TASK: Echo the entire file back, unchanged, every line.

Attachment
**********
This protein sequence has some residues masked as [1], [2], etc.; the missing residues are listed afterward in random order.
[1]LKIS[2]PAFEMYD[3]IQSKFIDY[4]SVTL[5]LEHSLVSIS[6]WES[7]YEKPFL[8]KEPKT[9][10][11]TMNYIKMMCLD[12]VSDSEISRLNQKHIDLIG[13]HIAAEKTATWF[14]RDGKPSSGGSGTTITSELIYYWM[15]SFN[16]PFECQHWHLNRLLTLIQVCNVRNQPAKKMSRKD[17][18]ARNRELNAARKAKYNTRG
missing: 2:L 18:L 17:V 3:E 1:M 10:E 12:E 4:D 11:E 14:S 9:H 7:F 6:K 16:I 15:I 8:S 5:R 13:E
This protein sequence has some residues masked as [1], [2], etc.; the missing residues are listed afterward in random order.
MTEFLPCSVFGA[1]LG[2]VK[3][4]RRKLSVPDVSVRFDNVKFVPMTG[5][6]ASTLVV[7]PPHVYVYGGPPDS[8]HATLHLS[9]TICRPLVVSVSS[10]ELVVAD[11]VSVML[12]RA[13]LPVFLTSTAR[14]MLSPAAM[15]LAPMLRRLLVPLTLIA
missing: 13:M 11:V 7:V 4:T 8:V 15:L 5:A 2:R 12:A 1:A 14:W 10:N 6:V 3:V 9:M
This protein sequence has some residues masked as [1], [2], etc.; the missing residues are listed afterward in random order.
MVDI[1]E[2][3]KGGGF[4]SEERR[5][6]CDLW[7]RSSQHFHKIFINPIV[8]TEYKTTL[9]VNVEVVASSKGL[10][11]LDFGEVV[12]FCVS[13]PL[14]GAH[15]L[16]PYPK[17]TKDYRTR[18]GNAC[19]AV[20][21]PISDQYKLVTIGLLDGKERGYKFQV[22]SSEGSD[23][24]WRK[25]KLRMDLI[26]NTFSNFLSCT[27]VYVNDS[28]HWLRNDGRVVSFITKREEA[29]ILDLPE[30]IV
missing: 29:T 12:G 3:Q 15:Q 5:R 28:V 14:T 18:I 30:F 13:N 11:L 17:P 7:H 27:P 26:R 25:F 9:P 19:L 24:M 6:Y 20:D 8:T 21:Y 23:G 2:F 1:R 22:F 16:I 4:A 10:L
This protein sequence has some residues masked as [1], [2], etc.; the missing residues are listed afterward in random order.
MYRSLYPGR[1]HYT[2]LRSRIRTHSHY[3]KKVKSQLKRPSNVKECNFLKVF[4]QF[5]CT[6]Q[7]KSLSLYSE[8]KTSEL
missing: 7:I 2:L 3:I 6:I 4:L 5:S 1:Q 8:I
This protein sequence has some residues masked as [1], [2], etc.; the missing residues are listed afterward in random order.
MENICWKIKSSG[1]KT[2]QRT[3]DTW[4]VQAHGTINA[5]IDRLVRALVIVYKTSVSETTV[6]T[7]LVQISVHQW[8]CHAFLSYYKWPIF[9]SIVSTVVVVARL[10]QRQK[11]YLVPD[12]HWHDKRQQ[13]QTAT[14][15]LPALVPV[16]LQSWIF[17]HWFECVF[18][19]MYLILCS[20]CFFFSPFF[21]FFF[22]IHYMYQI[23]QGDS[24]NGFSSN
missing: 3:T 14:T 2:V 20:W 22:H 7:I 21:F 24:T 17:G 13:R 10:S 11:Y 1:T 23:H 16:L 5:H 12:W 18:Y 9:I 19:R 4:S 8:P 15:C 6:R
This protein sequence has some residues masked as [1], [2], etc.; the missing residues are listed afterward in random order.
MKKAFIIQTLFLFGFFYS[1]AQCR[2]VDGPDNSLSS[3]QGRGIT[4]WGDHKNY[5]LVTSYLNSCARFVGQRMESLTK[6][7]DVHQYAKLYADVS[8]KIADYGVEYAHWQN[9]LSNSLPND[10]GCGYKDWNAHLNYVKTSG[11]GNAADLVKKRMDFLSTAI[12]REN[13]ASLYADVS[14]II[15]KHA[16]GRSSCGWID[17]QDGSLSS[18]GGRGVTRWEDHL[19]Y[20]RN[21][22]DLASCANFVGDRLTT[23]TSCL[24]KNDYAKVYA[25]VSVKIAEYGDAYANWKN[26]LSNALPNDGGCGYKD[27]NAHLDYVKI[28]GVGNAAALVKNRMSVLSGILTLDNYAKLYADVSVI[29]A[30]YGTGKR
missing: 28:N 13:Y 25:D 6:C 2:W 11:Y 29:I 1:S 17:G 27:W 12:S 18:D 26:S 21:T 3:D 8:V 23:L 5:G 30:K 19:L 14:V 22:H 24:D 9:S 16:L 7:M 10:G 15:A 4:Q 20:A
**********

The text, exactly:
This protein sequence has some residues masked as [1], [2], etc.; the missing residues are listed afterward in random order.
[1]LKIS[2]PAFEMYD[3]IQSKFIDY[4]SVTL[5]LEHSLVSIS[6]WES[7]YEKPFL[8]KEPKT[9][10][11]TMNYIKMMCLD[12]VSDSEISRLNQKHIDLIG[13]HIAAEKTATWF[14]RDGKPSSGGSGTTITSELIYYWM[15]SFN[16]PFECQHWHLNRLLTLIQVCNVRNQPAKKMSRKD[17][18]ARNRELNAARKAKYNTRG
missing: 2:L 18:L 17:V 3:E 1:M 10:E 12:E 4:D 11:E 14:S 9:H 7:F 6:K 16:I 15:I 8:S 5:R 13:E
This protein sequence has some residues masked as [1], [2], etc.; the missing residues are listed afterward in random order.
MTEFLPCSVFGA[1]LG[2]VK[3][4]RRKLSVPDVSVRFDNVKFVPMTG[5][6]ASTLVV[7]PPHVYVYGGPPDS[8]HATLHLS[9]TICRPLVVSVSS[10]ELVVAD[11]VSVML[12]RA[13]LPVFLTSTAR[14]MLSPAAM[15]LAPMLRRLLVPLTLIA
missing: 13:M 11:V 7:V 4:T 8:V 15:L 5:A 2:R 12:A 1:A 14:W 10:N 6:V 3:V 9:M
This protein sequence has some residues masked as [1], [2], etc.; the missing residues are listed afterward in random order.
MVDI[1]E[2][3]KGGGF[4]SEERR[5][6]CDLW[7]RSSQHFHKIFINPIV[8]TEYKTTL[9]VNVEVVASSKGL[10][11]LDFGEVV[12]FCVS[13]PL[14]GAH[15]L[16]PYPK[17]TKDYRTR[18]GNAC[19]AV[20][21]PISDQYKLVTIGLLDGKERGYKFQV[22]SSEGSD[23][24]WRK[25]KLRMDLI[26]NTFSNFLSCT[27]VYVNDS[28]HWLRNDGRVVSFITKREEA[29]ILDLPE[30]IV
missing: 29:T 12:G 3:Q 15:Q 5:R 28:V 14:T 18:I 30:F 13:N 11:L 17:P 7:H 27:P 26:R 25:F 9:P 19:L 24:M 6:Y 20:D 8:T 21:Y 23:G 2:F 1:R 22:F 16:I 4:A 10:L
This protein sequence has some residues masked as [1], [2], etc.; the missing residues are listed afterward in random order.
MYRSLYPGR[1]HYT[2]LRSRIRTHSHY[3]KKVKSQLKRPSNVKECNFLKVF[4]QF[5]CT[6]Q[7]KSLSLYSE[8]KTSEL
missing: 7:I 2:L 3:I 6:I 4:L 5:S 1:Q 8:I
This protein sequence has some residues masked as [1], [2], etc.; the missing residues are listed afterward in random order.
MENICWKIKSSG[1]KT[2]QRT[3]DTW[4]VQAHGTINA[5]IDRLVRALVIVYKTSVSETTV[6]T[7]LVQISVHQW[8]CHAFLSYYKWPIF[9]SIVSTVVVVARL[10]QRQK[11]YLVPD[12]HWHDKRQQ[13]QTAT[14][15]LPALVPV[16]LQSWIF[17]HWFECVF[18][19]MYLILCS[20]CFFFSPFF[21]FFF[22]IHYMYQI[23]QGDS[24]NGFSSN
missing: 3:T 14:T 2:V 20:W 22:H 7:I 21:F 24:T 17:G 13:R 10:S 11:Y 1:T 23:H 16:L 5:H 12:W 18:Y 9:I 19:R 4:S 8:P 15:C 6:R
This protein sequence has some residues masked as [1], [2], etc.; the missing residues are listed afterward in random order.
MKKAFIIQTLFLFGFFYS[1]AQCR[2]VDGPDNSLSS[3]QGRGIT[4]WGDHKNY[5]LVTSYLNSCARFVGQRMESLTK[6][7]DVHQYAKLYADVS[8]KIADYGVEYAHWQN[9]LSNSLPND[10]GCGYKDWNAHLNYVKTSG[11]GNAADLVKKRMDFLSTAI[12]REN[13]ASLYADVS[14]II[15]KHA[16]GRSSCGWID[17]QDGSLSS[18]GGRGVTRWEDHL[19]Y[20]RN[21][22]DLASCANFVGDRLTT[23]TSCL[24]KNDYAKVYA[25]VSVKIAEYGDAYANWKN[26]LSNALPNDGGCGYKD[27]NAHLDYVKI[28]GVGNAAALVKNRMSVLSGILTLDNYAKLYADVSVI[29]A[30]YGTGKR
missing: 28:N 13:Y 25:D 6:C 2:W 11:Y 29:I 1:S 17:G 27:W 12:S 18:D 26:S 21:T 3:D 8:V 23:L 5:G 30:K 19:L 14:V 22:H 24:D 9:S 16:L 7:M 10:G 15:A 4:Q 20:A